What Is an Algorithm?

Sunday, 7 September 2014

If you search the web the definition of algorithm, the more frequent answer is “An algorithm is a finite sequence of instructions defined and unambiguous, each of which can be performed in a finite period of time and a finite amount of effort.”. But this is just a basic idea. If somehow you’ve never heard about that word, be assured you execute it on a daily basis.

Have you ever cooked?! If yes, you followed the recipe steps to have the desired food. If the sequence of steps is not followed as it is written in recipe, the end result cannot be as the expected one. When you are going to hang out with friends… Do you put on your shoes before the socks and then wear the pants? Such steps aren’t really ideal, right?! This algorithm can be performed in three different ways and it will end up producing the same outcome. But these examples are simple, for there are much more complex algorithms, and others algorithms only exist in theory. Huh?! How so?! Just keep reading…

Perhaps Algorithm is the most used term in Computer Science. But it doesn’t represent a specific computer program. It may have its implementation and execution on a computer, a mechanical machine, another automata, and even, of course, by you. Different algorithms can accomplish the same task using a different set of instructions which may result in longer or shorter of time, bigger or smaller space, or heavier or lighter effort. These attributes are related to the computational complexity that was applied to the algorithm and that depends directly on the data structure that was built into it. Going back to the previous examples, it might seem obvious that if you put your socks and shoes and then wear the pants will take longer and be more work than you wear the pants first. Two different algorithms, but they will produce the same result.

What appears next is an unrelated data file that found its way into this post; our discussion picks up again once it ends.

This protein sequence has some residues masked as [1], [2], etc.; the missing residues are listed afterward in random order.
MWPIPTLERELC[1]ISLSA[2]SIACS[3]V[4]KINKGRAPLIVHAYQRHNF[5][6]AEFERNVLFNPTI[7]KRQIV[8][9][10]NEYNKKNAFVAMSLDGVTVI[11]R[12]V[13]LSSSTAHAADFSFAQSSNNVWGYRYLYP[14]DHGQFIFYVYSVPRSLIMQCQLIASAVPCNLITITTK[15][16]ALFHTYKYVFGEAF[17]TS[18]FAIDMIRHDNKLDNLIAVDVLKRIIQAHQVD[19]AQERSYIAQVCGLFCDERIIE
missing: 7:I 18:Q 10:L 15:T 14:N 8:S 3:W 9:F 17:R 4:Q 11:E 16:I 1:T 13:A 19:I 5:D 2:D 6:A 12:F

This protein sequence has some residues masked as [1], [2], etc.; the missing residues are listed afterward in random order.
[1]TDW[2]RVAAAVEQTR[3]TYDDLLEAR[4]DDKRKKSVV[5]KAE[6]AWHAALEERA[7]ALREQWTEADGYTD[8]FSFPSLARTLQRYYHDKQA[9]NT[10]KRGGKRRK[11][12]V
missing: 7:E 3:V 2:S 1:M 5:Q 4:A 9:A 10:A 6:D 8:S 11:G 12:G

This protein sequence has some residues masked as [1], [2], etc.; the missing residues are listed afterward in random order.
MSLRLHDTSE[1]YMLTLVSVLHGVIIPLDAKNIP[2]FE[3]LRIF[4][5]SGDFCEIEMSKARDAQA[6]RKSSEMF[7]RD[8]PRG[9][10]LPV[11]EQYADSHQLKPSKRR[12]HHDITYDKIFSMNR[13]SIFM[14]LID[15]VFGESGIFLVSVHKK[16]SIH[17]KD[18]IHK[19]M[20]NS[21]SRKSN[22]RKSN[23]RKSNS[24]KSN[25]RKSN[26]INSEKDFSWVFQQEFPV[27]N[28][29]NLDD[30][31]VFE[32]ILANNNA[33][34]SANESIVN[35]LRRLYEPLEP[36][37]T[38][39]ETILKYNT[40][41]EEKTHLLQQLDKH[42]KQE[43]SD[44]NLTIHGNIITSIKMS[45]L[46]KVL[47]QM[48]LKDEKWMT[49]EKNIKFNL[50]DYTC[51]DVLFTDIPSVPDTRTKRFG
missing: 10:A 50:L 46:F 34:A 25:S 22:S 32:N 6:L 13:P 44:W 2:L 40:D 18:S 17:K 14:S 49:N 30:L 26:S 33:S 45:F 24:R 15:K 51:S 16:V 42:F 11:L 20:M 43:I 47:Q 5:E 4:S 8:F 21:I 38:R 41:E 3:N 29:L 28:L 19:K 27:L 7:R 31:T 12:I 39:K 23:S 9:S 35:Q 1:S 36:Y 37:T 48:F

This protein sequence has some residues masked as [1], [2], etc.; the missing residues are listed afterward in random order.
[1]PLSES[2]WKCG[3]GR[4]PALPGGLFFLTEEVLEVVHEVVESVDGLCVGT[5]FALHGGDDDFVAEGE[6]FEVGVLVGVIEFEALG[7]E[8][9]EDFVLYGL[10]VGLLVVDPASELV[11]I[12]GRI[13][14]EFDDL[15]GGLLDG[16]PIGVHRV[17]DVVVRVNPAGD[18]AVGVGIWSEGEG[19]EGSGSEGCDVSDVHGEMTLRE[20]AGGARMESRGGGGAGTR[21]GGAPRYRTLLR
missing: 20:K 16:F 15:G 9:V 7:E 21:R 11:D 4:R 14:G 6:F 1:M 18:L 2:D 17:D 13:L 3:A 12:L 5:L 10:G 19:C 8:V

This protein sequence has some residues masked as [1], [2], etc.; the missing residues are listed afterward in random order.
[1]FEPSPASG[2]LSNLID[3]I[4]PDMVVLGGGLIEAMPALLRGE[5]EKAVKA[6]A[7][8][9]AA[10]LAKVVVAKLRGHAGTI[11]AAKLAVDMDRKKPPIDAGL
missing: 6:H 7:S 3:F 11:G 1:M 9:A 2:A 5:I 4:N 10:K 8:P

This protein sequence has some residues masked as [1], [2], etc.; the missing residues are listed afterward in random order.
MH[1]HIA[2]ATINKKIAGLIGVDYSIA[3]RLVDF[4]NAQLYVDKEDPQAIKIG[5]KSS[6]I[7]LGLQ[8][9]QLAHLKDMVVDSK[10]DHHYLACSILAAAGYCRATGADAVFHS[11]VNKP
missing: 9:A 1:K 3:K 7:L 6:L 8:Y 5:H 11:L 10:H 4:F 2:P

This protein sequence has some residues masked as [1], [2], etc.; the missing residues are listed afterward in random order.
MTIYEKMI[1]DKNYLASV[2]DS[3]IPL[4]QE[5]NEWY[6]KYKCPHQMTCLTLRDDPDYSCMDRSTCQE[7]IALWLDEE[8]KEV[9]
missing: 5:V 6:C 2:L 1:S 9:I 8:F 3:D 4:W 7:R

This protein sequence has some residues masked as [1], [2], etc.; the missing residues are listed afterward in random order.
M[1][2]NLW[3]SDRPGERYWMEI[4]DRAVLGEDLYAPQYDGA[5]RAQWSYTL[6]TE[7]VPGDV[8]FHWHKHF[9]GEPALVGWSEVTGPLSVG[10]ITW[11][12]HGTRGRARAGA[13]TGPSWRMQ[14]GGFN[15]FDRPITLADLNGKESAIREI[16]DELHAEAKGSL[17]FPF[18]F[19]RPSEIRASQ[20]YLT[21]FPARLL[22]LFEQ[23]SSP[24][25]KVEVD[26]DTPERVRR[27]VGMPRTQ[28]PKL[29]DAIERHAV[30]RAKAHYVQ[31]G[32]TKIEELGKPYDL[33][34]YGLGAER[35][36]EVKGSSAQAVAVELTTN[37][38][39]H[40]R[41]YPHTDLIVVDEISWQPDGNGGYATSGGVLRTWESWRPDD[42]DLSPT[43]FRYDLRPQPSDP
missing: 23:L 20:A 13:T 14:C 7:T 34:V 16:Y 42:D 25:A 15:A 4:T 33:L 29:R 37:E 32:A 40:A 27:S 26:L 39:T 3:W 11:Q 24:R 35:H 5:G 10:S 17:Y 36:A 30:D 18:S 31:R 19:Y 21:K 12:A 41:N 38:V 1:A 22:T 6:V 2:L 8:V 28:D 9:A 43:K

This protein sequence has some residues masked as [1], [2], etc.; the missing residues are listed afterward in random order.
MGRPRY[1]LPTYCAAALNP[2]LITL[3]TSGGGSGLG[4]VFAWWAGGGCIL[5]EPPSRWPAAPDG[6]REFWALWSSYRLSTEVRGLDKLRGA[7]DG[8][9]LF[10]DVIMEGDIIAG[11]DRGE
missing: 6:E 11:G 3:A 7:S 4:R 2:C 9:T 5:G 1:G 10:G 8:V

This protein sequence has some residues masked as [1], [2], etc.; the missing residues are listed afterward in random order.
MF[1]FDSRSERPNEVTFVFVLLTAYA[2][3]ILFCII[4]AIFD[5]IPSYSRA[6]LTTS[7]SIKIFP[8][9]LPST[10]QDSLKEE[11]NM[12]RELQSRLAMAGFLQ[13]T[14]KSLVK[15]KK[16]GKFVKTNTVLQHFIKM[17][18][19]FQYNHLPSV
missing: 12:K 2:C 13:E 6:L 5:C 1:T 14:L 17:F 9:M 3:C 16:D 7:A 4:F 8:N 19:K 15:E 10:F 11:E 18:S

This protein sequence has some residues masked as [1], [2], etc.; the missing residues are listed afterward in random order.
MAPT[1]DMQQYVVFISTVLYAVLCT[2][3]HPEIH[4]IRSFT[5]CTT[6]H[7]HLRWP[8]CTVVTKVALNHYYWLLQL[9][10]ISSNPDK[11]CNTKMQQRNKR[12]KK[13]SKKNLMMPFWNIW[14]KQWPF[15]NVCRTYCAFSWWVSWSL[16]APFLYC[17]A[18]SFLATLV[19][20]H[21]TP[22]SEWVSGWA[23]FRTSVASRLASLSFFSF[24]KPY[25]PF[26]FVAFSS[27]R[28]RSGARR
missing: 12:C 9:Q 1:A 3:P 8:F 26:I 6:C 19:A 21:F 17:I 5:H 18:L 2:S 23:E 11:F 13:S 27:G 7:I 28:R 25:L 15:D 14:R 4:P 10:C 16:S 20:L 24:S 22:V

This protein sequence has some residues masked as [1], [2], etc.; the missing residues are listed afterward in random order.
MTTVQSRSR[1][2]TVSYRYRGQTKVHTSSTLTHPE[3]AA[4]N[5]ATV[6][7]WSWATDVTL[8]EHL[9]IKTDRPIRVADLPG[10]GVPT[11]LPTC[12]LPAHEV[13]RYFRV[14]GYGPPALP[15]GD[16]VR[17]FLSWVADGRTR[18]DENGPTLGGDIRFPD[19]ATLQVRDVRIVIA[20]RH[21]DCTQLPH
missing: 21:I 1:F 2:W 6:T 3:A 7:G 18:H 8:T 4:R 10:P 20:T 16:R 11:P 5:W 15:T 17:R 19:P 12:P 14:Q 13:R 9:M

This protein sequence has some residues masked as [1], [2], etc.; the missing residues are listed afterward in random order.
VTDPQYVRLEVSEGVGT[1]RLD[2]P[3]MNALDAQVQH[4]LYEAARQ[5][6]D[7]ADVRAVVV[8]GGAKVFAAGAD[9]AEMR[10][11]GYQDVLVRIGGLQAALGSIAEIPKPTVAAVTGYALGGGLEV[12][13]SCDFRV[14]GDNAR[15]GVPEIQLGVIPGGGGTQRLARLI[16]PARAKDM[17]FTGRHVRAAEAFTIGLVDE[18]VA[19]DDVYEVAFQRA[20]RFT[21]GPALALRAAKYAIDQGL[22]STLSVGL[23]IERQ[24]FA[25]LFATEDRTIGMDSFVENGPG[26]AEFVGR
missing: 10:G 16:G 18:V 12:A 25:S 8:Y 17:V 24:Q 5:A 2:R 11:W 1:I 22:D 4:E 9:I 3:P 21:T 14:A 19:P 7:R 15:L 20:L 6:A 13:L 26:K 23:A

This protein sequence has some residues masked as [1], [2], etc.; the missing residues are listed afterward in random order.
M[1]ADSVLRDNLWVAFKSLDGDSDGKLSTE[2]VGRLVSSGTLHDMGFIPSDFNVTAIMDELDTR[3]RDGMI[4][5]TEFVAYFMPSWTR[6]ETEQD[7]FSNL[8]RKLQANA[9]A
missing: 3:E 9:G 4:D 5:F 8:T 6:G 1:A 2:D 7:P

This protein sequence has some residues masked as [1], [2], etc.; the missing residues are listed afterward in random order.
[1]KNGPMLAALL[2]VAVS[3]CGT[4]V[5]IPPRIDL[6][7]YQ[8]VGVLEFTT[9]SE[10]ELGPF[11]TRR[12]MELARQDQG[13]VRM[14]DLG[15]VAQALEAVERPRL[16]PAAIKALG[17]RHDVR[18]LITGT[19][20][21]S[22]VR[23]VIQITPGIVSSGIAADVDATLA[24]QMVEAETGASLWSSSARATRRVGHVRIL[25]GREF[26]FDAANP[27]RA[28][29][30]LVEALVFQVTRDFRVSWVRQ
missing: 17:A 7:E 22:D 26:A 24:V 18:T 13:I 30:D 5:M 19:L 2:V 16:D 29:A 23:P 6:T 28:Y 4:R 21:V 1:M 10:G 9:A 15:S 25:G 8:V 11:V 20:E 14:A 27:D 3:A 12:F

There are several ways to represent an algorithm more formally, some of them are a flowchart, coding and automata. Even more specific types of algorithm, such as neural, natural, sort, search, encryption, meta-heuristics, quantum, and many others.

About theoretical algorithms, an example that can be given is the Traveling Salesman Problem (TSP), that is an optimization problem of finding the route of least effort in which the Salesman visit exactly once all the cities and then return to your original city, but precisely it’s about to find the lowest cost across all nodes of a weighted graph. The computational effort required to solve this problem grows exponentially in scale in relation to the given input (number of cities). In Analysis of Algorithms, it belongs to a class called NP-hard or NP-complex. Thus, since it is resourcely impossible to determine optimal solution of this class of problems, methods of resolution that go through heuristics that, in the mathematical point of view, do not ensure obtaining an optimal solution, but try to approximate as much as possible the optimal resolution.

This was a brief idea about what an algorithm is, usually mispoken as algarithm (there is no such word) and algarism.

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